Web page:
Journal for the History of Astronomy - Adam Mosley

“This is an important book about an extremely important subject. . . . [Portuondo’s] elegant prose and meticulous apparatus deftly guide the reader through the wealth of archival, printed and secondary sources that underpin her careful analysis.”
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Product Details

  • ISBN-13: 9780226675343
  • Publisher: University of Chicago Press
  • Publication date: 6/15/2009
  • Edition description: New Edition
  • Pages: 352
  • Product dimensions: 6.00 (w) x 9.00 (h) x 1.10 (d)

Meet the Author

María M. Portuondo is assistant professor of history of science at the Johns Hopkins University.

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Table of Contents

List of Illustrations
List of Tables
List of Abbreviations
A Note on Translations
Introduction: Spanish Science and the New World
Chapter 1   Renaissance Cosmography in the Era of Discovery
                        Humanists Adopt Ptolemy: European Practitioners Create a New Discipline
                        Ideal Practice: Cosmography at the University
                        Cosmography and the Sea: Mathematical Rationalism and Navigation Books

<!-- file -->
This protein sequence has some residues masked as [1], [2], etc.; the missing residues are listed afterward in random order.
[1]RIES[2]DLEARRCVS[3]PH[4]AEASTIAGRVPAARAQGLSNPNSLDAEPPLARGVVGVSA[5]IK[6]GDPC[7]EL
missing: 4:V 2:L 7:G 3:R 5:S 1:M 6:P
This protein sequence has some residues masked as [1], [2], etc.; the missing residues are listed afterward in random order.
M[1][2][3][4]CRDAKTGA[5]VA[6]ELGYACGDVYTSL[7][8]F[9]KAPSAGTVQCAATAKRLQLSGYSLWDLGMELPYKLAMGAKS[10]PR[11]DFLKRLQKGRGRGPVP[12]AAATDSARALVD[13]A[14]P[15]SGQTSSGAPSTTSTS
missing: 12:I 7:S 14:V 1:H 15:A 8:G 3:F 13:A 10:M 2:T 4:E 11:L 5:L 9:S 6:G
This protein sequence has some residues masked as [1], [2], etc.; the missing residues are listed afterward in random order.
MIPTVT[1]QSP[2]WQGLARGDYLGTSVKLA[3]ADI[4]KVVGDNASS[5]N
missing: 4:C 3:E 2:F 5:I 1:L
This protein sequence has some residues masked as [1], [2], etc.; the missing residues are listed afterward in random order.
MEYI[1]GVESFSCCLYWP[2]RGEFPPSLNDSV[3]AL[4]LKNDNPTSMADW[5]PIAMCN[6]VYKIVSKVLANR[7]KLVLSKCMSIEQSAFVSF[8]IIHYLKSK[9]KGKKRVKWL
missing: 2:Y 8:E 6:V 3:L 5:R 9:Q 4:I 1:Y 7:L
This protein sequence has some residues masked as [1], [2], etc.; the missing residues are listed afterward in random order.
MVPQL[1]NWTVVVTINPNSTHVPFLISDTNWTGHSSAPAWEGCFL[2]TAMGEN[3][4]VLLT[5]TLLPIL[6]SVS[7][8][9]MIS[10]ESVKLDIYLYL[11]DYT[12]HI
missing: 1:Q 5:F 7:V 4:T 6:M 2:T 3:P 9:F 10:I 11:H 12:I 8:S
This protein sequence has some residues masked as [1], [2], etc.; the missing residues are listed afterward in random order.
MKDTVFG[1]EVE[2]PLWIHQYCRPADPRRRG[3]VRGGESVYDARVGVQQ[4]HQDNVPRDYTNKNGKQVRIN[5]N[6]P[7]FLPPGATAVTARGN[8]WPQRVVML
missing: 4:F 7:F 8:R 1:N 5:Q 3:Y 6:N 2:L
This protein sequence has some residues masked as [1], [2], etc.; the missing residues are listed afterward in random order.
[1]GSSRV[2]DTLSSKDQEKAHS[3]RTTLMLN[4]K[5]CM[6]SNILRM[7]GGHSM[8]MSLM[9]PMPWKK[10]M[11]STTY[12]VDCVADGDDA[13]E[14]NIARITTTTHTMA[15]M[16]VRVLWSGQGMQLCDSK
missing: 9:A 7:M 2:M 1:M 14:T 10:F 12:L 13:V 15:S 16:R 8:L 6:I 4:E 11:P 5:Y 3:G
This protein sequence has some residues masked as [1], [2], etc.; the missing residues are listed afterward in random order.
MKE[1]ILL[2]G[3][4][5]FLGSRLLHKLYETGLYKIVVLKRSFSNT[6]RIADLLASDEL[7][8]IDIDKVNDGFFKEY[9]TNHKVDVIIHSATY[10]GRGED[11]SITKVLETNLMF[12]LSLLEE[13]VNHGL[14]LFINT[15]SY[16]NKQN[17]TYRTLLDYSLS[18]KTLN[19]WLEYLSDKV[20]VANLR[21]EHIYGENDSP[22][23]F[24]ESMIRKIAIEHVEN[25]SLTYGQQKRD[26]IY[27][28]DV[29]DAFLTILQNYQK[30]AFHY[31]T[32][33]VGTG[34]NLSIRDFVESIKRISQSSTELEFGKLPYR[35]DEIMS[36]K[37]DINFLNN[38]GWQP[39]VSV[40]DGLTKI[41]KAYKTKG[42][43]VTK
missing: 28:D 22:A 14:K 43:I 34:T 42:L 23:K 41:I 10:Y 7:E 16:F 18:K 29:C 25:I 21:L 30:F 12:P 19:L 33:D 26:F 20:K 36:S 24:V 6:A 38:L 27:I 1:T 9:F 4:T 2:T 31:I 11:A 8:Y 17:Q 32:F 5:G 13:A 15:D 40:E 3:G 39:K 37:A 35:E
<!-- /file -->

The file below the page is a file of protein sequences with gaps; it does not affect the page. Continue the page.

Chapter 2   Cosmographical Styles at the Casa, Consejo and Corte
                        “Like Scattered Pieces of a Puzzle”: Compiling Knowledge of the New World
                        The Tordesillas Question
                        Alonso de Santa Cruz and His Cosmographical Opus
                        The Islario general
                        Experts to Explain the World: Juan de Herrera and the Expert Explorers
                        Cosmography at the Casa: Pilots and Maps
Chapter 3   Cosmography Codified
                        Cosmography as State Secret
                        Santa Cruz’s Guidelines
                        A Law to Define Cosmographical Practice: The Ordinances of Indies
                        Legal Culture and Cosmographical Methodology
Chapter 4   The Cosmographer-Chronicler of the Council of Indies
                        The Empire, Patronage, and the Humanist: Juan López de Velasco, 1571–90
                        The Reluctant Historian
                        The Cosmographer as Censor
Chapter 5   The Cosmographer at Work
                        Writing the Geografía y descripción de las Indias
                        The Censor Censored: Juan Bautista Gesio
                        The Sumario
Chapter 6   Constructing a Cosmographical Epistemology
                        Questionnaires and the relaciones geográficas de Indias
                        Eclipses and Longitude
                        A Global Project
                        The Lunar Eclipse Observations
Chapter 7   Cosmography Dissolves
                        A New Patronage Equation
                        Mathematical Practitioners Take Over
                        Mathematics and Cosmographical Epistemology
                        Chroniclers and Historians

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  • Anonymous

    Posted January 22, 2013


    It id awfull